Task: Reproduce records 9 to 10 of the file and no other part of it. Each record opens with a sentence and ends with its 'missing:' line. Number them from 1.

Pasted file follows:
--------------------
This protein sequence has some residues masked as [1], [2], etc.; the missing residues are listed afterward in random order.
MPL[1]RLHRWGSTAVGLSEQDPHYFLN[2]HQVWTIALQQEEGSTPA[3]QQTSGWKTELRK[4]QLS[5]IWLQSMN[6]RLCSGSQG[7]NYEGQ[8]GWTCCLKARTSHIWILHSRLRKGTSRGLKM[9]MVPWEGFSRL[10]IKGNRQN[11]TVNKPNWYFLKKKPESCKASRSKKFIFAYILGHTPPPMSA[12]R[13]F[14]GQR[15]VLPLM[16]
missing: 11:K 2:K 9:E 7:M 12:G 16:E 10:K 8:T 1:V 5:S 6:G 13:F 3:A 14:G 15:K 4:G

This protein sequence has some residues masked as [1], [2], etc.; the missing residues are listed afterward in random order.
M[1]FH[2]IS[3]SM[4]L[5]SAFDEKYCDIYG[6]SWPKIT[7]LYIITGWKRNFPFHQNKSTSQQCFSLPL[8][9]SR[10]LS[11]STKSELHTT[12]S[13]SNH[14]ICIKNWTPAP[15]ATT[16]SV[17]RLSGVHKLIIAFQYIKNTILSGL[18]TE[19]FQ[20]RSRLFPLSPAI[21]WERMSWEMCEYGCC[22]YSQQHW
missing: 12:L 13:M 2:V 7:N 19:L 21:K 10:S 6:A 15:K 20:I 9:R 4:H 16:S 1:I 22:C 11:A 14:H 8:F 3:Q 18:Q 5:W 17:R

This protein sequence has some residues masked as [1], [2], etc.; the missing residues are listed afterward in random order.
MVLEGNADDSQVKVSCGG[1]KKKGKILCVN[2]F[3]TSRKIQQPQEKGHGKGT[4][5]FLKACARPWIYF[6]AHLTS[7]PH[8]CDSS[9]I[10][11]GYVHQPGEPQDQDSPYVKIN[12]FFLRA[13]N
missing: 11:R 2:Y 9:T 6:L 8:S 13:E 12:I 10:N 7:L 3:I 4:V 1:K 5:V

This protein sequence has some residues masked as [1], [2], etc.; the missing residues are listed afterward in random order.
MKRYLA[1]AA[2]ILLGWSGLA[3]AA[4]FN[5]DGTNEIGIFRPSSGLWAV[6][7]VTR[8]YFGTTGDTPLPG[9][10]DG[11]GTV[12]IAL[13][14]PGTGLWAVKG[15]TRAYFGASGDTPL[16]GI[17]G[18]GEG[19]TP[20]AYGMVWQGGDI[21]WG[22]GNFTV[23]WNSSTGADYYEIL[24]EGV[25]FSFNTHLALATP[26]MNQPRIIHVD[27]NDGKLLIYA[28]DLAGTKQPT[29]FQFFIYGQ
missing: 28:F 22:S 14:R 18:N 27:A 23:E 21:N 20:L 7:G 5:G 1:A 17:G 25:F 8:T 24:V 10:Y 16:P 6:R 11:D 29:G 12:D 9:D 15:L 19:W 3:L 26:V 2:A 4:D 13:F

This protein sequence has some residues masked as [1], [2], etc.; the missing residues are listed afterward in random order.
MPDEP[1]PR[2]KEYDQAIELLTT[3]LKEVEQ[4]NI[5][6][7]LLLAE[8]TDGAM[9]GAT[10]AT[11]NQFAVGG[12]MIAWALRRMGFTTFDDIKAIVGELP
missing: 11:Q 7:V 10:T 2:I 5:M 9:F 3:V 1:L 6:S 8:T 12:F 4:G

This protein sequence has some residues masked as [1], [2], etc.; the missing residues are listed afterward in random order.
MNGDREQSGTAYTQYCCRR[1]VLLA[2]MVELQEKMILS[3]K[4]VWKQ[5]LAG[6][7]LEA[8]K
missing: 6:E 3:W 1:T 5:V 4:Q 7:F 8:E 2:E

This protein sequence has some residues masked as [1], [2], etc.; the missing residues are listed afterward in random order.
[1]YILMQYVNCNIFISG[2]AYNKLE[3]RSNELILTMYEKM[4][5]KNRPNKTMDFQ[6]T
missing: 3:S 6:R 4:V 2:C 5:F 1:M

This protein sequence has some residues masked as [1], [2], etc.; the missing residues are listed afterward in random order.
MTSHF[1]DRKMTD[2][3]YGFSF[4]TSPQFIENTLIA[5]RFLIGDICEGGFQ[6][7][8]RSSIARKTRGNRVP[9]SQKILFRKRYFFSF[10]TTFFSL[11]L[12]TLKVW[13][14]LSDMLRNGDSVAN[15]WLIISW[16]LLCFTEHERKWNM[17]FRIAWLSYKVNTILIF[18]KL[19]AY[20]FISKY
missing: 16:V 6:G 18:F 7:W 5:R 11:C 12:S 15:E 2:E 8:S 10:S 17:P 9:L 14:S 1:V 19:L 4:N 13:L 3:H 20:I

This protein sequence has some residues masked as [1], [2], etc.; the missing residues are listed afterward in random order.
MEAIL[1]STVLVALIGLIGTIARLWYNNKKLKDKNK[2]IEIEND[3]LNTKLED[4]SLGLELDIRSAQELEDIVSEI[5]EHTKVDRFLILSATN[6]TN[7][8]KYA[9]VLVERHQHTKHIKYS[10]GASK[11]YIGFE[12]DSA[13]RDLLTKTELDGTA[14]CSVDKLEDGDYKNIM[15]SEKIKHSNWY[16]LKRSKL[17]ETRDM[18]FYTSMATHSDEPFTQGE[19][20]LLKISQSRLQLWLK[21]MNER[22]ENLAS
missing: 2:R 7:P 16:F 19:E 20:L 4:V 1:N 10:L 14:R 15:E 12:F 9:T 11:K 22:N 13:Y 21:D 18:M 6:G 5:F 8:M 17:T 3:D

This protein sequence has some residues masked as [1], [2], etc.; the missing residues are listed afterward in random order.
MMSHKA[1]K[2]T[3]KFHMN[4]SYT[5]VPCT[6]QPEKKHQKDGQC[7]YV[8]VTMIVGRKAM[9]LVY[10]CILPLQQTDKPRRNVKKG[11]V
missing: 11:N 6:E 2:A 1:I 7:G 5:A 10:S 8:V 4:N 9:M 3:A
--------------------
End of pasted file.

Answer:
This protein sequence has some residues masked as [1], [2], etc.; the missing residues are listed afterward in random order.
MEAIL[1]STVLVALIGLIGTIARLWYNNKKLKDKNK[2]IEIEND[3]LNTKLED[4]SLGLELDIRSAQELEDIVSEI[5]EHTKVDRFLILSATN[6]TN[7][8]KYA[9]VLVERHQHTKHIKYS[10]GASK[11]YIGFE[12]DSA[13]RDLLTKTELDGTA[14]CSVDKLEDGDYKNIM[15]SEKIKHSNWY[16]LKRSKL[17]ETRDM[18]FYTSMATHSDEPFTQGE[19][20]LLKISQSRLQLWLK[21]MNER[22]ENLAS
missing: 2:R 7:P 16:F 19:E 20:L 4:V 1:N 10:L 14:R 15:E 12:F 9:T 11:K 22:N 13:Y 21:D 18:M 6:G 5:F 8:M 17:T 3:D

This protein sequence has some residues masked as [1], [2], etc.; the missing residues are listed afterward in random order.
MMSHKA[1]K[2]T[3]KFHMN[4]SYT[5]VPCT[6]QPEKKHQKDGQC[7]YV[8]VTMIVGRKAM[9]LVY[10]CILPLQQTDKPRRNVKKG[11]V
missing: 11:N 6:E 2:A 1:I 7:G 5:A 10:S 8:V 4:N 9:M 3:A